National Parks Belongs To Everyone: A Buffalo Soldier’s American Tale

I ran across this video this morning and found it to be informative, revealing, and very challenging. It is all of those things on many levels: military history, African American history, and the history of our National Parks.

The central character, teacher, and guide is a Park Ranger at Yosemite National Park in California. Many of you may have been there. It is one of the pearls on the great string of National Parks in this country and one of the earliest to be made. This Park Ranger is an enactor who plays the part of an actual Buffalo Soldier who, along with the 24th Infantry of the 9th Cavalry, was deployed to protect Yosemite National Park in 1903.

They were deployed there from their barracks in San Francisco at the time. The Buffalo Soldier history includes the 9th and 10th Cavalries, which were all African American units formed after the Civil War. They were deployed to the West to fight in the on-going Indian Wars between the 1860s and 1890s. They got that name, Buffalo Soldiers, from the Native Americans who had never seen Black men before. The Native Americans gave them that moniker out of respect for their fighting spirit, which was like that of the buffalo that was so important to Native cultures in the West.

The 24th Infantry of the 9th Cavalry, was deployed to protect Yosemite National Park in 1903.

Source: YouTube/PBS
The 24th Infantry of the 9th Cavalry, was deployed to protect Yosemite National Park in 1903.


These same Buffalo Soldiers of the 9th and 10 Cavalries would be called on to fight for this country in the Philippines and in Cuba during the Spanish American War April 21st to August 13, 1898.

Listen to the the Buffalo Soldier guide as he reveals the history of the Buffalo Soldiers as the first Park Protectors (now called Park Rangers) of our then infant National Park system and how unusual it was for African American soldiers to have been given such and important role in those times.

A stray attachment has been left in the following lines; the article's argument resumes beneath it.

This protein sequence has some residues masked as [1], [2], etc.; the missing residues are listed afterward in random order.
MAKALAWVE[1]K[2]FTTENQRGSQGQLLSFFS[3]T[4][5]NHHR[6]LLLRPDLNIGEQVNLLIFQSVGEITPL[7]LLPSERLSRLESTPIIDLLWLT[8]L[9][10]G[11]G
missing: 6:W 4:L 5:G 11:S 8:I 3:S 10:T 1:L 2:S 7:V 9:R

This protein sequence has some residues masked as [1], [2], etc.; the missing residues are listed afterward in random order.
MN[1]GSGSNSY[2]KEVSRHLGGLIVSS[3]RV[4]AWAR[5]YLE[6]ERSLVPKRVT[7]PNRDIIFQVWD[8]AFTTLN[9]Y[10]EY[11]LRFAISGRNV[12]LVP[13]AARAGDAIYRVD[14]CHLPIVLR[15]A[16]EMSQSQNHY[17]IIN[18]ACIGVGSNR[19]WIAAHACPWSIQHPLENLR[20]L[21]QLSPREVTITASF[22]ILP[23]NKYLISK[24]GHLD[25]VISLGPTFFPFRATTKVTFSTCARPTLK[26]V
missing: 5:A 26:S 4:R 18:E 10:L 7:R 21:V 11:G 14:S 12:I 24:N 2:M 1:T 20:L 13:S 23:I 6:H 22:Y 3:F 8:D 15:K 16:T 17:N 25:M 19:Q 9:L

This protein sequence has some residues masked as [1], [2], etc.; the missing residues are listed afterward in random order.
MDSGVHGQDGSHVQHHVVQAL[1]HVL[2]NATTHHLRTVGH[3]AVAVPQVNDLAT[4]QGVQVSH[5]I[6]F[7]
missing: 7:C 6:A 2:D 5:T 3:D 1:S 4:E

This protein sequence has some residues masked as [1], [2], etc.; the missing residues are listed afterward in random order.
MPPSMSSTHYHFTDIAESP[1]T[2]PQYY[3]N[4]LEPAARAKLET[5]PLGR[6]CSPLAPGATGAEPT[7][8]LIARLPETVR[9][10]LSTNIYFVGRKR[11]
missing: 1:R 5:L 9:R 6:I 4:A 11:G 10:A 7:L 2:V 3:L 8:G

The Buffalo Soldier history includes the 9th and 10th Cavalries, which were all African American units formed after the Civil War.

Source: YouTube/PBS
The Buffalo Soldier history includes the 9th and 10th Cavalries, which were all African American units formed after the Civil War.




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You will hear a good deal about the history of the National Parks in this video as well as about the philosophy behind them, that is, the need to protect the earth, the beauty, the Nature and the land for ALL Americans. The philosophy of the National Park system is beautifully explained by this “Buffalo Soldier” guide throughout the video. Listen as he says that, “There is nothing more democratic than a National Park. It belongs to everyone.”

Think about that powerful metaphor. This country was born out of a natural desire for freedom and was built upon the dream of a society that was made for all, that would empower and liberate all of its people from the tyrannies of oppressive and unjust government. Yet, those dreams did not include many of who were living here at the time. Slavery denied that dream to some 4 million people then living in the new nation. The after effects of that institution of slavery and the Jim Crow period that followed it still echo into our own day. The Buffalo Soldier history was born out of that as well.